“Don’t throw up,” he ordered. “The best lime in the world. Iranian. Comes from the northern regions.” Then he dipped his head in the direction of the ambassador and whispered, “But if his father-in-law has his way, we are going to end up importing food.”
“Why?” I asked.
“Shhht, tell you later.”
By the time the party wound down, I felt like a pregnant sturgeon. Hatefi’s assurances that sturgeon do not become pregnant was no help.
“Don’t fill up on caviar,” he said. “After the party a few of us are going to the private quarters to have tea and sweets.”
“Hatefi, I just can’t eat any more. You have fed me too much.”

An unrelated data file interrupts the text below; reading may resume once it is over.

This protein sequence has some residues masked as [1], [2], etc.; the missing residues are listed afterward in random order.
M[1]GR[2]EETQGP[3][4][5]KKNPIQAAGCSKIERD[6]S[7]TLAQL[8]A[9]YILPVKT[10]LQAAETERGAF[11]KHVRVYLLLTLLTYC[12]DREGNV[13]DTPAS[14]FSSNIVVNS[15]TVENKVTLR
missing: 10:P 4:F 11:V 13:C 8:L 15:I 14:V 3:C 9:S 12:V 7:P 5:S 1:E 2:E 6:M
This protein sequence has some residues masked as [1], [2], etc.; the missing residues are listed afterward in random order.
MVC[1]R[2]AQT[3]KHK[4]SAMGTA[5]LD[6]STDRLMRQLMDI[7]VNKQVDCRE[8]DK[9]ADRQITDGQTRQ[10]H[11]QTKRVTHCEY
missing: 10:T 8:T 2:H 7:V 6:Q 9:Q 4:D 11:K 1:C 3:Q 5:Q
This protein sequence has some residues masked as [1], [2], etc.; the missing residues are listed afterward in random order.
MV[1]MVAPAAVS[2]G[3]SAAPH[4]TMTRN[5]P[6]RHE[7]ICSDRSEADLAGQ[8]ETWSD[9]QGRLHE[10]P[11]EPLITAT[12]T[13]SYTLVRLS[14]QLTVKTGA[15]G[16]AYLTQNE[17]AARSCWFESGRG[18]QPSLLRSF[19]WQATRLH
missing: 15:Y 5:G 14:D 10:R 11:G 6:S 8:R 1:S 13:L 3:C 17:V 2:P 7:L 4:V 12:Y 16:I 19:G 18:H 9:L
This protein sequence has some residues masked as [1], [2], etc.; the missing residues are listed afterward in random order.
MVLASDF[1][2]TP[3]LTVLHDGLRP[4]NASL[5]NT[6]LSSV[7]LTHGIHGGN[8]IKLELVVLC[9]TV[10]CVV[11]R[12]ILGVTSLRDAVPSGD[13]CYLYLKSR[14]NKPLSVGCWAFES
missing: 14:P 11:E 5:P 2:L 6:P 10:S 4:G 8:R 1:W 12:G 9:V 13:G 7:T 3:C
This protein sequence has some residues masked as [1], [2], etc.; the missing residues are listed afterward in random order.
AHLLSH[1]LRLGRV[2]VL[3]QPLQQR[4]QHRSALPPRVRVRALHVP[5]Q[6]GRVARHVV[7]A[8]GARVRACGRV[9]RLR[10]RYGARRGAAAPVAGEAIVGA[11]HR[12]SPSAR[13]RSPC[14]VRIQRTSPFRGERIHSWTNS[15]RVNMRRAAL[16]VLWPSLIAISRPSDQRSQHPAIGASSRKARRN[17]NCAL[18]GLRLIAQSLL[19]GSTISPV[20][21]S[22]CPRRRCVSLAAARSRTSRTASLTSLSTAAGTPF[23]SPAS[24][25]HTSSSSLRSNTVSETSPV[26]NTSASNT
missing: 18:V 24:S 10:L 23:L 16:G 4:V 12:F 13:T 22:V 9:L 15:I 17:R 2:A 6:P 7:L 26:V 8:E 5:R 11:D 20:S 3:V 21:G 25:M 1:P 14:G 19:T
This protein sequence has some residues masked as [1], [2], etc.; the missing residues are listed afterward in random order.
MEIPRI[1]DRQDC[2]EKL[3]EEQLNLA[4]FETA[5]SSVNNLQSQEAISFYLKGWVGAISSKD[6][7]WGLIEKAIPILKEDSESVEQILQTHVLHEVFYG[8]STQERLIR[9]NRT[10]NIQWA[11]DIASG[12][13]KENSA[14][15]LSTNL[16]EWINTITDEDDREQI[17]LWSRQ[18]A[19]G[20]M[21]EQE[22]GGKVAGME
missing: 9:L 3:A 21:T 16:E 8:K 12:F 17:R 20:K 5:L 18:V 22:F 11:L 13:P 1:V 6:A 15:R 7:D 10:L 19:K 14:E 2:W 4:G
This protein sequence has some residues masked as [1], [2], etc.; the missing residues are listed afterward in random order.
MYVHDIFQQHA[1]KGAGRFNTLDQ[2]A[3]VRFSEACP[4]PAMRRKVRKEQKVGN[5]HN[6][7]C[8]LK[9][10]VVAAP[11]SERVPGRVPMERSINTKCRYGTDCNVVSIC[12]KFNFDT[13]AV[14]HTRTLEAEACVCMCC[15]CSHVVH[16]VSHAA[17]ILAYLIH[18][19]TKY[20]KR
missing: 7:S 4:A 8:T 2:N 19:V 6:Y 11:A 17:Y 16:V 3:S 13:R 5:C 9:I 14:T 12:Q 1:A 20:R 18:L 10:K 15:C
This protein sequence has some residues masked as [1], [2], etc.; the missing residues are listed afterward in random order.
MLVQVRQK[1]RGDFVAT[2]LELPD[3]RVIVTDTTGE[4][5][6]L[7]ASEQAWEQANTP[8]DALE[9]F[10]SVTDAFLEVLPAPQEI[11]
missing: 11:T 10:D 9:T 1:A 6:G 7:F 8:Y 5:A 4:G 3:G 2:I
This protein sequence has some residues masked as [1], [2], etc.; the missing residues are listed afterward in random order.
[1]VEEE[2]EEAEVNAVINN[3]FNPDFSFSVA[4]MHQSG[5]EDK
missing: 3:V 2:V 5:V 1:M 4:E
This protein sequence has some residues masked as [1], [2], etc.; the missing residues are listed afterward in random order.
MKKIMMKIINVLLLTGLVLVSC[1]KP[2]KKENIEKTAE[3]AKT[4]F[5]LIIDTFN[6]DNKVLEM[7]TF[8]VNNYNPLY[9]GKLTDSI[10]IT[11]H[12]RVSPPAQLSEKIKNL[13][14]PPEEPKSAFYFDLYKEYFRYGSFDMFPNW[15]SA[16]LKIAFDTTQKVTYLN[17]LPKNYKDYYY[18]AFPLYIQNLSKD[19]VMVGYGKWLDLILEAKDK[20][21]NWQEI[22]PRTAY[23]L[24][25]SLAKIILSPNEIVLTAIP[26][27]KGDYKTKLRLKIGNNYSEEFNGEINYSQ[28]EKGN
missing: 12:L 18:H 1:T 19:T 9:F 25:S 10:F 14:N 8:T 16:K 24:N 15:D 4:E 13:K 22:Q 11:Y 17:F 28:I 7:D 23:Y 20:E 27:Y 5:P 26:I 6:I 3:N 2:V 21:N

“Eat. Norooz comes once a year.”
When the party ended, a few of the guests went to the private quarters and waited for the ambassador. His young daughter, the Shah’s beloved grandchild, was playing in the curtains, threatening to bring them down. Her nanny looked stressed. She was reluctant to scold the child, but she could be held accountable for anything the little princess destroyed. The girl swam through the curtains and began yanking on the tablecloth. We all held our breaths and prayed she wouldn’t pull the food off the table. Hatefi spotted a small dish with something yellow and gooey in it.
“Royal caviar,” he uttered, awestruck and salivating. “Extremely rare. Reserved for the royal family. We must rescue it before the carpet eats it.”
“If you hadn’t fed me all that black caviar, I would have room for the yellow stuff,” I chided.
“Let’s go have a spoonful anyway.”
“You go, I will watch.”